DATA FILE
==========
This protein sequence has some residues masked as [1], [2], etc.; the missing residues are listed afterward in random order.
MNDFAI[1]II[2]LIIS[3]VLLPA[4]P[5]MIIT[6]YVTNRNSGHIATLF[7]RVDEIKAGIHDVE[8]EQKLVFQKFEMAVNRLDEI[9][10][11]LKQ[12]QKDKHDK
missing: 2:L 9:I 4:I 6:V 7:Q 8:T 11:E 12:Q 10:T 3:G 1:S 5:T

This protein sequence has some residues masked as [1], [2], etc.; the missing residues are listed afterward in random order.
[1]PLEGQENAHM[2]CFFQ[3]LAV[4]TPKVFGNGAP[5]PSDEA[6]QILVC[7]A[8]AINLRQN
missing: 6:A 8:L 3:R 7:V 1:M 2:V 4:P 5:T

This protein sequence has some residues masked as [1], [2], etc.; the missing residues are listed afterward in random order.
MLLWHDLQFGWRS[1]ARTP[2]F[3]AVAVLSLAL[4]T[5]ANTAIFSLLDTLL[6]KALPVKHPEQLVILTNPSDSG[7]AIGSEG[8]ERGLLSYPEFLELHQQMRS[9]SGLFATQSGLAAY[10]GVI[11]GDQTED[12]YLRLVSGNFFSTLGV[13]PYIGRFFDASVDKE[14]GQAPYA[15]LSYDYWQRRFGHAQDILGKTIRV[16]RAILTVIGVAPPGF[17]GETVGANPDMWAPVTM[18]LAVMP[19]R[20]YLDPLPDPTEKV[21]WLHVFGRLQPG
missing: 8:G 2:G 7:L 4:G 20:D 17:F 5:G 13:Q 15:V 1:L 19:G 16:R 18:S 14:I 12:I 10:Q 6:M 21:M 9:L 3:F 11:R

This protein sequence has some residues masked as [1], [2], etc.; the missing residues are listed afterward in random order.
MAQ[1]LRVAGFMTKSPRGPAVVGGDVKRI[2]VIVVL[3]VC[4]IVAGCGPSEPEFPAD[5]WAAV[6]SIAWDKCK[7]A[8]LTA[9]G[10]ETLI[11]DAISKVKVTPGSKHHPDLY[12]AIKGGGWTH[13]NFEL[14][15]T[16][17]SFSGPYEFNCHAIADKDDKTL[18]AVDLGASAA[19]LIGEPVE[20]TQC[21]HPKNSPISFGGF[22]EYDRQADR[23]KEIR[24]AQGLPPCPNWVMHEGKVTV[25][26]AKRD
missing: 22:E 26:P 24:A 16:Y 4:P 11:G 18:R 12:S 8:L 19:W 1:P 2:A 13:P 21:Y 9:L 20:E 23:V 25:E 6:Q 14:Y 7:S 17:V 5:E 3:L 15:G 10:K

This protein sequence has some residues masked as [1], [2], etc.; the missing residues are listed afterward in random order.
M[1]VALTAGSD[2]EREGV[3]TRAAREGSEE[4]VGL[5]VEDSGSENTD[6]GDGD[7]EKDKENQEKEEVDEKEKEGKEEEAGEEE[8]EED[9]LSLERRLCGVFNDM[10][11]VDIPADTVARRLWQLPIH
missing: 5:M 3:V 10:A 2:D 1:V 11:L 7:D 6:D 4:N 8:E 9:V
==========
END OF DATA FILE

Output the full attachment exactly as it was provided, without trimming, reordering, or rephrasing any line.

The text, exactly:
This protein sequence has some residues masked as [1], [2], etc.; the missing residues are listed afterward in random order.
MNDFAI[1]II[2]LIIS[3]VLLPA[4]P[5]MIIT[6]YVTNRNSGHIATLF[7]RVDEIKAGIHDVE[8]EQKLVFQKFEMAVNRLDEI[9][10][11]LKQ[12]QKDKHDK
missing: 2:L 9:I 4:I 6:V 7:Q 8:T 11:E 12:Q 10:T 3:G 1:S 5:T

This protein sequence has some residues masked as [1], [2], etc.; the missing residues are listed afterward in random order.
[1]PLEGQENAHM[2]CFFQ[3]LAV[4]TPKVFGNGAP[5]PSDEA[6]QILVC[7]A[8]AINLRQN
missing: 6:A 8:L 3:R 7:V 1:M 2:V 4:P 5:T

This protein sequence has some residues masked as [1], [2], etc.; the missing residues are listed afterward in random order.
MLLWHDLQFGWRS[1]ARTP[2]F[3]AVAVLSLAL[4]T[5]ANTAIFSLLDTLL[6]KALPVKHPEQLVILTNPSDSG[7]AIGSEG[8]ERGLLSYPEFLELHQQMRS[9]SGLFATQSGLAAY[10]GVI[11]GDQTED[12]YLRLVSGNFFSTLGV[13]PYIGRFFDASVDKE[14]GQAPYA[15]LSYDYWQRRFGHAQDILGKTIRV[16]RAILTVIGVAPPGF[17]GETVGANPDMWAPVTM[18]LAVMP[19]R[20]YLDPLPDPTEKV[21]WLHVFGRLQPG
missing: 8:G 2:G 7:L 4:G 20:D 17:F 5:G 13:Q 15:V 1:L 19:G 16:R 18:S 14:I 12:I 10:Q 6:M 21:M 9:L 3:F 11:R

This protein sequence has some residues masked as [1], [2], etc.; the missing residues are listed afterward in random order.
MAQ[1]LRVAGFMTKSPRGPAVVGGDVKRI[2]VIVVL[3]VC[4]IVAGCGPSEPEFPAD[5]WAAV[6]SIAWDKCK[7]A[8]LTA[9]G[10]ETLI[11]DAISKVKVTPGSKHHPDLY[12]AIKGGGWTH[13]NFEL[14][15]T[16][17]SFSGPYEFNCHAIADKDDKTL[18]AVDLGASAA[19]LIGEPVE[20]TQC[21]HPKNSPISFGGF[22]EYDRQADR[23]KEIR[24]AQGLPPCPNWVMHEGKVTV[25][26]AKRD
missing: 22:E 26:P 24:A 16:Y 4:P 11:G 18:R 12:S 8:L 19:W 1:P 2:A 13:P 21:Y 9:L 20:E 23:V 25:E 6:Q 14:Y 7:S 17:V 5:E 3:L 15:G 10:K

This protein sequence has some residues masked as [1], [2], etc.; the missing residues are listed afterward in random order.
M[1]VALTAGSD[2]EREGV[3]TRAAREGSEE[4]VGL[5]VEDSGSENTD[6]GDGD[7]EKDKENQEKEEVDEKEKEGKEEEAGEEE[8]EED[9]LSLERRLCGVFNDM[10][11]VDIPADTVARRLWQLPIH
missing: 5:M 3:V 10:A 2:D 1:V 11:L 7:D 6:D 4:N 8:E 9:V